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Possibly the only bright spot from Sunday's loss was the performance of running back David Montgomery. The second-year pro got off to a fast start, taking the second snap of the game for the Bears for 57 yards to set them up in scoring position inside the Green Bay 10-yard line. After that, Montgomery only had 10 carries the rest of the way. It's a common theme for the Bears offense. No matter who is calling plays, there aren't enough run calls in the playbook, apparently. Granted, this game was already slipping away as the Packers scored on every single possession in the first half, including a scoop and score on a fumble by Trubisky. But the Packers were vulnerable to the run, evidenced by their loss to the Indianapolis Colts last week, and the Bears didn't even give Montgomery a chance after his early success. He did have 103 rushing yards, his second time eclipsing the century mark in his career, but it could have been so much more. In turn, additional carries may have possibly helped cut down on Trubisky's turnovers as the Bears passed the ball 46 times compared to 13 designed runs. It's yet another reason why this offense is broken.

Mitchell Trubisky actually regressed in this game

AP Photo/Matt Ludtke

The long awaited return for Trubisky went about as well as most expected. Some good things happened, he was able to move the pocket to extend plays, but a lot of head-scratching moments took place as well. Because of that, I actually think Trubisky regressed based on his performance earlier in the season. When Trubisky started the first two games, you could see progress had been made since 2019. He was was going through his reads before tucking and running with the ball and keeping his eyes downfield. Sure, there were ugly moments, such as the interception against the Atlanta Falcons that got him benched. But he still did improve in a few areas. All of that went out the window on Sunday. Trubisky made awful decisions, throwing deep into double and triple coverage that resulted in interceptions. He still struggles to throw the ball away when being chased, losing yards in the process. And he flat out missed passes due to accuracy issues. With three turnovers on the day and two touchdowns in garbage time, things aren't any better and in some cases, they seem worse. We all see the fire he has, the passion for his teammates, and how he wants to win so badly. It makes it difficult to see him fail because of that, but he simply hasn't taken any steps towards being a better quarterback. Is the offense better with him than with Nick Foles at the helm? slightly, but not by much. Let him finish the year as the starter, but know it won't matter in the end because Mitchell Trubisky's career in a Chicago Bears uniform is coming to a close.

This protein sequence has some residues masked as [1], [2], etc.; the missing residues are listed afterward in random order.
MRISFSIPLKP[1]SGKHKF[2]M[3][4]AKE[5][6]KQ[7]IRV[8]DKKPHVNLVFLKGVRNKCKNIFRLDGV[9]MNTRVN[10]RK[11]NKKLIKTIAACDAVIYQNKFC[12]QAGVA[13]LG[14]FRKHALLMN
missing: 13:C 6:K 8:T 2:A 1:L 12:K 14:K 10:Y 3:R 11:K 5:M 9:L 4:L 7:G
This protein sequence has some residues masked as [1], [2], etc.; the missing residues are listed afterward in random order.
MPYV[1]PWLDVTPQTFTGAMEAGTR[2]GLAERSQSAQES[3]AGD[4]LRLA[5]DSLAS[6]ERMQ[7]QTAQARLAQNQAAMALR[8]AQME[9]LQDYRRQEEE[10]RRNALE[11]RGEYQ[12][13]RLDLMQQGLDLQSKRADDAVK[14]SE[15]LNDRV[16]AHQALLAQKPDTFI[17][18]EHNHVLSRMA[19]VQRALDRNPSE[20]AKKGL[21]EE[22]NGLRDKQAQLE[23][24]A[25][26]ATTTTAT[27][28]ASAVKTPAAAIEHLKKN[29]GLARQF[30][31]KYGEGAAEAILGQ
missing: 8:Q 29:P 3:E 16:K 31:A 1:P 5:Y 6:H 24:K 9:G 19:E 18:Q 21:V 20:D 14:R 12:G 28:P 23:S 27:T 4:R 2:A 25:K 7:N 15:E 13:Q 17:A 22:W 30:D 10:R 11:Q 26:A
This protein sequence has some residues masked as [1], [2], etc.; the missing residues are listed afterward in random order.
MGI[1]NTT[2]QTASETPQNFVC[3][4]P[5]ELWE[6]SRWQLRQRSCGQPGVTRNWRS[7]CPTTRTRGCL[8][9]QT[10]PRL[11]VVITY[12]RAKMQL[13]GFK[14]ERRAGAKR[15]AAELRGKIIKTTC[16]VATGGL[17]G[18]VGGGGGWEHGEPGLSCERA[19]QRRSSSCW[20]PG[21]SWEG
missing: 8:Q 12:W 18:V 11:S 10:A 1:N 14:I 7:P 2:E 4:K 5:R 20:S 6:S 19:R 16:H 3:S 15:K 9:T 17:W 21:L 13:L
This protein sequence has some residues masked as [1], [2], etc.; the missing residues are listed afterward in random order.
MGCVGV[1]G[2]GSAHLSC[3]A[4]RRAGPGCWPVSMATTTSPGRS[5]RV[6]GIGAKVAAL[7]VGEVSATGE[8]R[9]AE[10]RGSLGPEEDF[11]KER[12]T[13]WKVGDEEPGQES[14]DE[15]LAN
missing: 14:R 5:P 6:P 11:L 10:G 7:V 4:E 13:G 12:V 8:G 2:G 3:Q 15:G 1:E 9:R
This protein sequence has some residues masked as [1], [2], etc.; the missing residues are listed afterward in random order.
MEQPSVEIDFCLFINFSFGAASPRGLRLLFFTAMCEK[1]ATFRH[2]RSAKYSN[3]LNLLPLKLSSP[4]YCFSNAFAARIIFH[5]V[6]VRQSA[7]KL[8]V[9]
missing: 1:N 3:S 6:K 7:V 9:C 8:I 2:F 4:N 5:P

The dark days of 2014 have returned

Mike DiNovo-USA TODAY Sports

My final takeaway essentially sums up the previous five while drawing parallels to another flawed Bears team coached by an "offensive genius." It may not shock anyone to hear this, but the 2014 Chicago Bears brought me to my lowest point as a fan, particularly after they were walloped by the Packers 55-14 on Sunday Night Football in Green Bay, following their bye week. Head coach Marc Trestman's honeymoon phase was long gone and cracks became chasms both on the field and in the locker room. I didn't think we'd get to a point like that season again, and yet here we are. For weeks, I've always maintained the 2020 Bears still had a competent head coach who the players believed in, plus a better nucleus than the 2014 group. That doesn't seem to be the case anymore as players visibly gave up during the game. A promising team just two seasons ago now needs to be overhauled from the top down. There is no direction at this point and you cannot trust the people in charge to get things right when they have failed to do so time and time again. I had these same thoughts six years ago and believed the Bears would at least make the necessary moves to finally tear things down to build a better team that would be a threat to make noise in the playoffs every year for the foreseeable future. After two coaching changes and one fluky postseason berth, things haven't changed and we're right back to where we started. You're probably like me and are in a much different (and hopefully better) place than you were in 2014. We're older and wiser now than we were. But our favorite football team is still the same underperforming organization with no end in sight. Whether it's Phil Emery and Marc Trestman, or Ryan Pace and Matt Nagy, it's the same old story and I, for one, have had enough. I never wanted to experience another moment like the Bears-Packers game in 2014, certainly not six years later. I'm tired of the dark days and I'm sick of this team being an afterthought for NFL fans. Change starts at the top and it's time for the Chicago Bears to move in a new direction.